I think I've pinpointed the fallacy that DrTesla is most guilty of. Naturally, this is arguable, but I think there's a good case to be made for it.Self-Sealing Argument
Basically, he's trying to make an argument that can't be argued against. Consider what he's been saying all along: something that is irreducibly complex can't function with a single necessary part missing, but any part that can be removed isn't necessary. Frankly, it's a vacuous argument - he isn't telling us what parts are actually necessary in order for something to be irreducibly complex, just that you can't remove them, so he can't be 'proved' wrong by experimental testing. Or at least, so he thinks.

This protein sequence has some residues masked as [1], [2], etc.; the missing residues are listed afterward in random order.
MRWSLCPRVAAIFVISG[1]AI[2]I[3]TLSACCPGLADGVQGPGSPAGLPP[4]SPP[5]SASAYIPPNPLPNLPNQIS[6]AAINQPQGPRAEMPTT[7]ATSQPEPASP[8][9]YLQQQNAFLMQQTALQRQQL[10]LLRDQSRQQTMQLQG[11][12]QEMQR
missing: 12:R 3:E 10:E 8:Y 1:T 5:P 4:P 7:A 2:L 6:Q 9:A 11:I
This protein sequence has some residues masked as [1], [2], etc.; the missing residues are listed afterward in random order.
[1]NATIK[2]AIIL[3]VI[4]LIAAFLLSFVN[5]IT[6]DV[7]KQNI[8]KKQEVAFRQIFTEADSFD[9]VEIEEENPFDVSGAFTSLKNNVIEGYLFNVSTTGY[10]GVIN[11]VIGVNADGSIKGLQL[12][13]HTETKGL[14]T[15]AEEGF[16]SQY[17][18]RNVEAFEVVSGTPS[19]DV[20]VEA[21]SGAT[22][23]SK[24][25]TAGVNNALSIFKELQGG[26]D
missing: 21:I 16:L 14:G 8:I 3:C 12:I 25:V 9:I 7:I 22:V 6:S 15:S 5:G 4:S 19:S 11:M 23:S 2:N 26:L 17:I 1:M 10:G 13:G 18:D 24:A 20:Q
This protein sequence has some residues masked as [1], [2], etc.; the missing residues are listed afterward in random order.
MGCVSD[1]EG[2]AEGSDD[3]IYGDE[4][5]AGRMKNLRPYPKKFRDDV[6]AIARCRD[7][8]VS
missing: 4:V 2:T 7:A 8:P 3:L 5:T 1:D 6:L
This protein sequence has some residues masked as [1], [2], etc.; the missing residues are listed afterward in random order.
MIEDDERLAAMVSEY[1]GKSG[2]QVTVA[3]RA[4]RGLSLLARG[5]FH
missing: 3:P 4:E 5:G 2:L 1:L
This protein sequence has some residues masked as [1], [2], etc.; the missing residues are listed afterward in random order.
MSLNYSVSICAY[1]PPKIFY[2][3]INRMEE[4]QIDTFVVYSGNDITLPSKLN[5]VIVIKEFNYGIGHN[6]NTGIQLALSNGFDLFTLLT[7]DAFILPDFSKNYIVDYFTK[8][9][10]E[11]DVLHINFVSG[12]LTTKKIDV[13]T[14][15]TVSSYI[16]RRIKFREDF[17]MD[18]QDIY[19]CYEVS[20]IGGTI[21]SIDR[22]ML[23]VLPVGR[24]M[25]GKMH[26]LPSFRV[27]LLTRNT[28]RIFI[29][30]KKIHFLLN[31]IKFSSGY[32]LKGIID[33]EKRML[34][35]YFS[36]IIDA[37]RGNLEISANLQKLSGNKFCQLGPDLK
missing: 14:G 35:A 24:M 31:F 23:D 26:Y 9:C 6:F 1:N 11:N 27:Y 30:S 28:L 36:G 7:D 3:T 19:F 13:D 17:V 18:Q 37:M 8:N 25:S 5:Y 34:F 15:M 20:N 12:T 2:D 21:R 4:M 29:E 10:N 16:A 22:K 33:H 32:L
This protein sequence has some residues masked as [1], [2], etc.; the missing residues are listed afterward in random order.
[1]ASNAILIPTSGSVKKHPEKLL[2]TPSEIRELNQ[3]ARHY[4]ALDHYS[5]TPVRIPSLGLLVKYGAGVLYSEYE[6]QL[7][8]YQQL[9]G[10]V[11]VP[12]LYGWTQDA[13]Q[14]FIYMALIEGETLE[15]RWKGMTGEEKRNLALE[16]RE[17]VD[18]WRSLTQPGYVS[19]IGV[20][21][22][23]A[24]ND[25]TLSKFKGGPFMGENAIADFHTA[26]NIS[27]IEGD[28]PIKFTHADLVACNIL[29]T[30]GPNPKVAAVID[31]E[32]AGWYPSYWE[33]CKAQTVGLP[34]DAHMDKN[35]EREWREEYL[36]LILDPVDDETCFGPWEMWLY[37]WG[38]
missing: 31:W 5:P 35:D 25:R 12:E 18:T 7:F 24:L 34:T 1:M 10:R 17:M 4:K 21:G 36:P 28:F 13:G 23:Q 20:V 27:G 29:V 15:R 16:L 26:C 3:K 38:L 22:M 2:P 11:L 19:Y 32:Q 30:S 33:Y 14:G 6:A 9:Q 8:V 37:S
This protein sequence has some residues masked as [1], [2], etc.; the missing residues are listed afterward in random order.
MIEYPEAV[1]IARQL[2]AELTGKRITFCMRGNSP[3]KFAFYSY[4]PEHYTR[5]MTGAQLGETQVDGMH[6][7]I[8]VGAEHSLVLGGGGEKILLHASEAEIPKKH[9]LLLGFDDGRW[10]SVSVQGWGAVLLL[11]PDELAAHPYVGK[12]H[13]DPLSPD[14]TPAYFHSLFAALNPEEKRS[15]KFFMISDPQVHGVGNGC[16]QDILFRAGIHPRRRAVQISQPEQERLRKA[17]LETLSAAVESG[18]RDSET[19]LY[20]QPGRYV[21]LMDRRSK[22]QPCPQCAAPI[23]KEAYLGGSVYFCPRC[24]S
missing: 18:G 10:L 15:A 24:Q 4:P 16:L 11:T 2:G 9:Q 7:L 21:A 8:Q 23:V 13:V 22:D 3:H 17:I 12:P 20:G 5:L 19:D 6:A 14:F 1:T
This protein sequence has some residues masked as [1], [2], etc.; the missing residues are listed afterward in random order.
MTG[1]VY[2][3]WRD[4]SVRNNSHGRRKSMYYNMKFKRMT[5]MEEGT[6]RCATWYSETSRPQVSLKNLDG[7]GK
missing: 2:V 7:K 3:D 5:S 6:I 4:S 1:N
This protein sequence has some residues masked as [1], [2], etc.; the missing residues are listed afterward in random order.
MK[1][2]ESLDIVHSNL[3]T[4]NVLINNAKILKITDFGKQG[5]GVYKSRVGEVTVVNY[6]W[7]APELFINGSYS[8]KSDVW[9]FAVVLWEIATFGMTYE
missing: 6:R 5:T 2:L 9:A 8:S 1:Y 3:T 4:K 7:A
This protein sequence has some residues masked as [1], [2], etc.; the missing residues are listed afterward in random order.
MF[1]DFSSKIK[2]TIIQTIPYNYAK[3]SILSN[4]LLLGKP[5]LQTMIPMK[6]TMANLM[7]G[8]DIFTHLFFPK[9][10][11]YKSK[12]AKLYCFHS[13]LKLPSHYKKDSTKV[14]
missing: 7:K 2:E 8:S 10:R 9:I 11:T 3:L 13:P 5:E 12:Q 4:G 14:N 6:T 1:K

In actual fact, this fallacy is the one that ties all his other fallacies together. And it isn't as strong as he thinks it is - because he's arguing about science, not logic. Science is about making specific predictions and then doing tests to see if the predictions are right or wrong, which he clearly isn't doing here. Instead, he's trying to argue that his conclusions are right based on various reasons, which is logic. Logic by itself does not and can not disprove something learned through scientific testing. It does not matter how logical an argument is if it does not correspond with reality.
It's like Zeno's paradoxes, which are inherently very logical. Yet, trying to use the halfway paradox to assert that motion is impossible is clearly wrong, not to mention ridiculous. The same goes for any other logical argument that tries to assert something contrary to reality.